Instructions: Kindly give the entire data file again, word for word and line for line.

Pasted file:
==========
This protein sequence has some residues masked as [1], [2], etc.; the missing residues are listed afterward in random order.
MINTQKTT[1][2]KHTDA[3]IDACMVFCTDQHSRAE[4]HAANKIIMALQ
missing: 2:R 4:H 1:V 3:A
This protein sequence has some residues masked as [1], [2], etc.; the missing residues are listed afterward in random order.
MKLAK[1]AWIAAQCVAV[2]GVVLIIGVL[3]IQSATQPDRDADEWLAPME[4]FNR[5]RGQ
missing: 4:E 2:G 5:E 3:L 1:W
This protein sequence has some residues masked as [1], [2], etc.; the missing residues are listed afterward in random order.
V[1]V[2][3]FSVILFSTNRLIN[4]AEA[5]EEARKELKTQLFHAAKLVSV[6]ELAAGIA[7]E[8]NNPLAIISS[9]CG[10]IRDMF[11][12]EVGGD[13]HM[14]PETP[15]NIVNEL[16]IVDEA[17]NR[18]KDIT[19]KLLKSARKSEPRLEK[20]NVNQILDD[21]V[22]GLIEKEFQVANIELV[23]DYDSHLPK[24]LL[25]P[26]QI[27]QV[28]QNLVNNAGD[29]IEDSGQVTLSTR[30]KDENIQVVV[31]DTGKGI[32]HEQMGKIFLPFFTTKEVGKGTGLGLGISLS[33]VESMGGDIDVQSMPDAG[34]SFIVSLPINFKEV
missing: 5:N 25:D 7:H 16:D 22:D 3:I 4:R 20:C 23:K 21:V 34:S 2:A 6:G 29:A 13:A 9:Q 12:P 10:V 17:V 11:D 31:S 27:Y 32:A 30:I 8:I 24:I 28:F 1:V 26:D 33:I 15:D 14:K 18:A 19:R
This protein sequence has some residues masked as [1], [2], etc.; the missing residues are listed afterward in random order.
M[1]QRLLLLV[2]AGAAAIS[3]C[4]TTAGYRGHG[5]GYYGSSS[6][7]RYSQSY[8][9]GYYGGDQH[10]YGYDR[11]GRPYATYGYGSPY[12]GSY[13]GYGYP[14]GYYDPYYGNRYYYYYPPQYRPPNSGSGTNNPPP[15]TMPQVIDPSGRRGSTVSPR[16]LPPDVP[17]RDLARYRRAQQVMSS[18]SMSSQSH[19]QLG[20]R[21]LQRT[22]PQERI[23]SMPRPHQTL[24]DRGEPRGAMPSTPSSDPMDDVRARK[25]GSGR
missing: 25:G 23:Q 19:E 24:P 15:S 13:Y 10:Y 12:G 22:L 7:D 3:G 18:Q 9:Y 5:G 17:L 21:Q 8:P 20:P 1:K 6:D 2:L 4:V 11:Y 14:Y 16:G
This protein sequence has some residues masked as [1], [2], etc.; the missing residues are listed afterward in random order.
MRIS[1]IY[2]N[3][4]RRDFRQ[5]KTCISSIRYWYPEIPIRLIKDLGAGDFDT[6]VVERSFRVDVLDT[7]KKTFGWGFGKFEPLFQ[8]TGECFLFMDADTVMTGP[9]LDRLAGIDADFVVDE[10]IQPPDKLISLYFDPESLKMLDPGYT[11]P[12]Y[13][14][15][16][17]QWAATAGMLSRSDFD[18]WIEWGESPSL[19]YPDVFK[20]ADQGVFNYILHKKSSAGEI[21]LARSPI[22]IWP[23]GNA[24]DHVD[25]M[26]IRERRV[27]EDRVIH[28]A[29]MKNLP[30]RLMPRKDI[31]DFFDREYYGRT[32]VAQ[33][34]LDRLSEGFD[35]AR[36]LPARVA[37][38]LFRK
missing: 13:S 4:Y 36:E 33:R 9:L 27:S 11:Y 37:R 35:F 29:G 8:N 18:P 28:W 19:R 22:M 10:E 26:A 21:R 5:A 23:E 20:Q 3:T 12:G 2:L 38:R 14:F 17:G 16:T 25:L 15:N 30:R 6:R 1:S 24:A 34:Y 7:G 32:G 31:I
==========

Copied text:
This protein sequence has some residues masked as [1], [2], etc.; the missing residues are listed afterward in random order.
MINTQKTT[1][2]KHTDA[3]IDACMVFCTDQHSRAE[4]HAANKIIMALQ
missing: 2:R 4:H 1:V 3:A
This protein sequence has some residues masked as [1], [2], etc.; the missing residues are listed afterward in random order.
MKLAK[1]AWIAAQCVAV[2]GVVLIIGVL[3]IQSATQPDRDADEWLAPME[4]FNR[5]RGQ
missing: 4:E 2:G 5:E 3:L 1:W
This protein sequence has some residues masked as [1], [2], etc.; the missing residues are listed afterward in random order.
V[1]V[2][3]FSVILFSTNRLIN[4]AEA[5]EEARKELKTQLFHAAKLVSV[6]ELAAGIA[7]E[8]NNPLAIISS[9]CG[10]IRDMF[11][12]EVGGD[13]HM[14]PETP[15]NIVNEL[16]IVDEA[17]NR[18]KDIT[19]KLLKSARKSEPRLEK[20]NVNQILDD[21]V[22]GLIEKEFQVANIELV[23]DYDSHLPK[24]LL[25]P[26]QI[27]QV[28]QNLVNNAGD[29]IEDSGQVTLSTR[30]KDENIQVVV[31]DTGKGI[32]HEQMGKIFLPFFTTKEVGKGTGLGLGISLS[33]VESMGGDIDVQSMPDAG[34]SFIVSLPINFKEV
missing: 5:N 25:D 7:H 16:D 22:D 3:I 4:R 20:C 23:K 21:V 34:S 2:A 6:G 29:A 13:A 9:Q 12:P 10:V 17:V 11:D 31:S 27:Y 32:A 30:I 8:I 24:I 28:F 1:V 26:D 33:I 15:D 14:K 18:A 19:R
This protein sequence has some residues masked as [1], [2], etc.; the missing residues are listed afterward in random order.
M[1]QRLLLLV[2]AGAAAIS[3]C[4]TTAGYRGHG[5]GYYGSSS[6][7]RYSQSY[8][9]GYYGGDQH[10]YGYDR[11]GRPYATYGYGSPY[12]GSY[13]GYGYP[14]GYYDPYYGNRYYYYYPPQYRPPNSGSGTNNPPP[15]TMPQVIDPSGRRGSTVSPR[16]LPPDVP[17]RDLARYRRAQQVMSS[18]SMSSQSH[19]QLG[20]R[21]LQRT[22]PQERI[23]SMPRPHQTL[24]DRGEPRGAMPSTPSSDPMDDVRARK[25]GSGR
missing: 25:G 23:Q 19:E 24:P 15:S 13:Y 10:Y 12:G 22:L 7:D 3:G 18:Q 9:Y 5:G 17:L 21:Q 8:P 20:P 1:K 6:D 2:L 4:V 11:Y 14:Y 16:G
This protein sequence has some residues masked as [1], [2], etc.; the missing residues are listed afterward in random order.
MRIS[1]IY[2]N[3][4]RRDFRQ[5]KTCISSIRYWYPEIPIRLIKDLGAGDFDT[6]VVERSFRVDVLDT[7]KKTFGWGFGKFEPLFQ[8]TGECFLFMDADTVMTGP[9]LDRLAGIDADFVVDE[10]IQPPDKLISLYFDPESLKMLDPGYT[11]P[12]Y[13][14][15][16][17]QWAATAGMLSRSDFD[18]WIEWGESPSL[19]YPDVFK[20]ADQGVFNYILHKKSSAGEI[21]LARSPI[22]IWP[23]GNA[24]DHVD[25]M[26]IRERRV[27]EDRVIH[28]A[29]MKNLP[30]RLMPRKDI[31]DFFDREYYGRT[32]VAQ[33][34]LDRLSEGFD[35]AR[36]LPARVA[37][38]LFRK
missing: 13:S 4:Y 36:E 33:R 9:L 27:S 11:Y 37:R 35:F 29:G 8:N 18:P 28:W 19:R 22:M 10:E 26:A 21:R 5:A 23:E 20:Q 3:T 12:G 2:L 38:R 14:F 17:G 16:T 25:L 15:N 30:R 6:R 1:S 24:A 34:Y 7:G 32:G 31:I